An outline plan for 157 homes on land at Little Park Farm and Highfield Drive, Hurstpierpoint was lambasted as another “cynical” example of developers trying to push through unpopular housing schemes in open countryside before Neighbourhood Plans are ratified and before the district council can demonstrate a five year land supply.
Councillor Peter Martin told the District Planning Committee last Thursday: “Someone is going along with a dustpan and brush, sweeping up little bits and pieces of land because we haven’t got our district plan through.
“Without a district plan you cannot demonstrate a five year land supply and you are at the mercy of developers.”
Referring to the planning vacuum rapidly being filled by speculative proposals, Hurstpierpoint resident Julie Bonnie said the application made “a mockery of the localism bill and all that it stands for.”
Due to the sensitive rural nature of the planning sites, councillors rejected the outline plan for 140 homes at Little Park Farm and a further 17 on land at Highfield Drive, even though Hurstpierpoint and Sayers Common Parish Council, which must find up to 255 homes over the next 20 years, had approved the outline scheme with conditions attached.
District councillors expressed anger and surprise when they heard that a narrow section of ancient woodland had been destroyed, mysteriously, on the spot where an access bridge was proposed onto the housing land.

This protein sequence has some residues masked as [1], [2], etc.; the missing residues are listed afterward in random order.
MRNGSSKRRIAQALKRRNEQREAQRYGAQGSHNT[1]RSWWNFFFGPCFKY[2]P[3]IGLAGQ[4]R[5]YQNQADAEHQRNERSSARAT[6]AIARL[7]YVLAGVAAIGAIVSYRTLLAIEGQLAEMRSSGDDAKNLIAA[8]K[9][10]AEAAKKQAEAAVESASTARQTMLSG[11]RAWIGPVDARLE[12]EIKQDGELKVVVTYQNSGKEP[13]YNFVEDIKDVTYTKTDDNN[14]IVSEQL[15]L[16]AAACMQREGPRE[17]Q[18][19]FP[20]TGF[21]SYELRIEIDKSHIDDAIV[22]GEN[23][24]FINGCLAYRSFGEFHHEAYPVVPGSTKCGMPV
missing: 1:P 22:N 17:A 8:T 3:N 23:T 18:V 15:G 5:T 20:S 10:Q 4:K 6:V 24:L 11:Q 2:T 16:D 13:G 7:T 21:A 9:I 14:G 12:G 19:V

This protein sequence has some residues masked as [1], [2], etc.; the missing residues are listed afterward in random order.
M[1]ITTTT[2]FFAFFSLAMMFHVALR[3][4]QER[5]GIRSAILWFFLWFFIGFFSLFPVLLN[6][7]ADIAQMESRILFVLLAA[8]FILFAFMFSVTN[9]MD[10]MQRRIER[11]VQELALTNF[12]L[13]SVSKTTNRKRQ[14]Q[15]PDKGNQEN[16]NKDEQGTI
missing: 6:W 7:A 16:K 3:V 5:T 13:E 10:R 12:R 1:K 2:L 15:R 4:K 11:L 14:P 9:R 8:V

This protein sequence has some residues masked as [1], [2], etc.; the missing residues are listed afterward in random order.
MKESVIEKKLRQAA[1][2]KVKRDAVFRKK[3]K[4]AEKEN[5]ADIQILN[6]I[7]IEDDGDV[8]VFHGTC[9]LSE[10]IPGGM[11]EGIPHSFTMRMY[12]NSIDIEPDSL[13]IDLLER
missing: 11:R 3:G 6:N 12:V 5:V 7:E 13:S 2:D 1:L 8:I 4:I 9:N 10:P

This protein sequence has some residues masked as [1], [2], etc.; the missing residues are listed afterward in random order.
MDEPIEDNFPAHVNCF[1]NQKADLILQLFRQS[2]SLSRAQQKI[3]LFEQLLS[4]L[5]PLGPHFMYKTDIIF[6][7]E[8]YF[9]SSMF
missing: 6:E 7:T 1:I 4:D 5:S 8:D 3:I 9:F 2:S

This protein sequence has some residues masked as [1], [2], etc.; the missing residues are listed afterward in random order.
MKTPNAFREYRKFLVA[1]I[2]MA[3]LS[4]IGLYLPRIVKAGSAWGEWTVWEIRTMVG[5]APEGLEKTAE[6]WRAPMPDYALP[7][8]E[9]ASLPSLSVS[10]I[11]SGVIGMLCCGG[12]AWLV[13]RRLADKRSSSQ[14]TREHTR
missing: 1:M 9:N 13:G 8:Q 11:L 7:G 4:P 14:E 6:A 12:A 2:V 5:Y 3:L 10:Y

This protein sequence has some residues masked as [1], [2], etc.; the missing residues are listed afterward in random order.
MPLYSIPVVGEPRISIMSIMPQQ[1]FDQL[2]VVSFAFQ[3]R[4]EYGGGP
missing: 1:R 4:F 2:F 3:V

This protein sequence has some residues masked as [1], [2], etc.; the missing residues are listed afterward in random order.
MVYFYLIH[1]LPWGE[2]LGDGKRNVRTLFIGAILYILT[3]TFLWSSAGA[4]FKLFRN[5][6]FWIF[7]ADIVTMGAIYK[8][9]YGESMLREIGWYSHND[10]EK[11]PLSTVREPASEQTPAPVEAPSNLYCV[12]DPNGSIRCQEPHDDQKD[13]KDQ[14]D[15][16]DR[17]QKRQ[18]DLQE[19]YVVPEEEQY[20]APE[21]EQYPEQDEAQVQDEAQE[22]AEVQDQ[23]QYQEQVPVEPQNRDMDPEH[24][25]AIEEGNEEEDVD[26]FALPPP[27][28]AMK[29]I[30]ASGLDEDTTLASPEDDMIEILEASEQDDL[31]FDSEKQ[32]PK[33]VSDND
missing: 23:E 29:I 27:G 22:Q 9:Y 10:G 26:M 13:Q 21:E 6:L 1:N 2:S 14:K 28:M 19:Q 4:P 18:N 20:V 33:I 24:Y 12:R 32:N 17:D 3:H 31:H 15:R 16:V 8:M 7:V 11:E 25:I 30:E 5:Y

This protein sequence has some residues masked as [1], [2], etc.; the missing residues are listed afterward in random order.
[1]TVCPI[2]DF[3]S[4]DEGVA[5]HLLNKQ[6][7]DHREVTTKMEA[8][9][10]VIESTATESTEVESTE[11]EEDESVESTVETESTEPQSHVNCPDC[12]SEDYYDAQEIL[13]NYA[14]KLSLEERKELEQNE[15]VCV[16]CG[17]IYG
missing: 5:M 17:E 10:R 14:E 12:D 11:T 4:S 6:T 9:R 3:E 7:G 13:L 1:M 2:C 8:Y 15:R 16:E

Describing the destruction as “a violation”, councillor Graham Knight urged officers to prosecute those responsible.
The scheme, by Rydon Homes Ltd would have provided more than 40 low cost homes and planning gains would have included contributions towards a traffic calming scheme in the High Street. Councillor Martin laughed at the idea, saying cars were so “calm” they were at “a standstill”.
At the same meeting, councillors approved a controversial scheme for 81 homes off 31, College Lane. The Hurstpierpoint site is outside the village envelope in the strategic gap between Hurstpierpoint and Hassocks.
Councillors felt their hands were tied because the South East Plan was not revoked by the Secretary of State for Local Government, Eric Pickles, until February this year. As a result, the district plan has been delayed. Until it is ratified, the council cannot demonstrate a five year housing land supply.
Councillor Stephen Barnett said: “Because Eric Pickles sat on his hands we have no plan.”